Nevermind vs. Ten

nevermind-and-tenSince I am going through a 90’s grunge phase musically, I wanted to compare two of the most famous 90’s albums that helped shape alternative rock, so what better place to start than Pearl Jam’s Ten and Nirvana’s Nevermind?

I had never heard Ten in its entirety but I had listened to Nevermind numerous times. I was expecting to listen to two heavy weights exchanging their best punches, neither backing down, and having a hard time declaring a winner. I was expecting wrong.

One song into each album, the fight is already decided. Nirvana comes out of the gate as hard as they possibly can with ‘Smells like Teen Spirit’ absolutely obliterating Pearl Jam’s meandering—and to be honest, not very good—‘Once.’

‘Once’ sets the tone for Ten, and it’s not a very good tone to set. Granted, the hits—Even Flow, Alive, Black and Jeremy—are genuinely good songs, but outside of that, everything else is pretty bland. The problem with Ten is that most of the songs follow the ‘Once’ pattern of song writing, when they should be following the ‘Even Flow’ formula.

Conversely, Nevermind starts sprinting out of the gate with ‘Teen Spirit’ and never lets up. By the time ‘Polly’ comes around as a welcome pit stop 6 songs in, the listener has enough time to catch their breath and then ‘Territorial Pissings’ sets them off sprinting again. It is a really, incredibly brilliant album, one that I had lost appreciation for over the years but have now regained. And can we get some love for Dave Grohl’s drumming for a second? Holy crap, that guy is ridiculous.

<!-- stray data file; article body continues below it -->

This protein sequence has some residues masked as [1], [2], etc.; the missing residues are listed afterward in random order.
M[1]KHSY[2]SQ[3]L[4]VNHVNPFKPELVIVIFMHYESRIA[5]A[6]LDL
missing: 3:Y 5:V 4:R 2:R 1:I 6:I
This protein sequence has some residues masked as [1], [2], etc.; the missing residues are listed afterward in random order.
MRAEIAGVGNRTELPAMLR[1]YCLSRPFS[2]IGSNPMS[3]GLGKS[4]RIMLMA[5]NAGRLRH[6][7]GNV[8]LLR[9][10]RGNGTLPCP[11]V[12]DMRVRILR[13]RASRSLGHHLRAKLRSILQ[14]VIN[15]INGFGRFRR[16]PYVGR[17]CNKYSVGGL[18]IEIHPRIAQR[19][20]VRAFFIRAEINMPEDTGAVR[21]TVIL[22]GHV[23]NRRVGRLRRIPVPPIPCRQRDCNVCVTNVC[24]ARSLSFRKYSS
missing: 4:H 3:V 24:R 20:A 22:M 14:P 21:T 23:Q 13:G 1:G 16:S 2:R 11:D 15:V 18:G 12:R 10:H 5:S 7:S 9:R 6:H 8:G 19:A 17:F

Nevermind just sounds like it has more to say and a more unique way of saying it than Ten, and it’s obvious that while one album—Ten—was a product of the 90’s grunge movement, the other—Nevermind—transcends it. Ten sounds dated and corny at times, Nevermind still sounds fresh and sincere.

To be fair, Nevermind was Nirvana’s second album and Ten was Pearl Jam’s first effort so they were still learning how to hone their sound. But even listening to Pearl Jam’s sophomore record, Vs., it’s clear that they were still light years behind Nirvana.

With all that said,Pearl Jam was an obviously influential band with a unique sound. I just don’t think that musically and lyrically, they are anywhere close to Nirvana. They do write some good singles, but the problem is that if you put all of Pearl Jam’s hits on one album and then put that album up against Nevermind by itself, Nevermind would win.

There have been lots of debates over which band is better, Pearl Jam or Nirvana? In my mind, it’s not even close. Nirvana. Every time.

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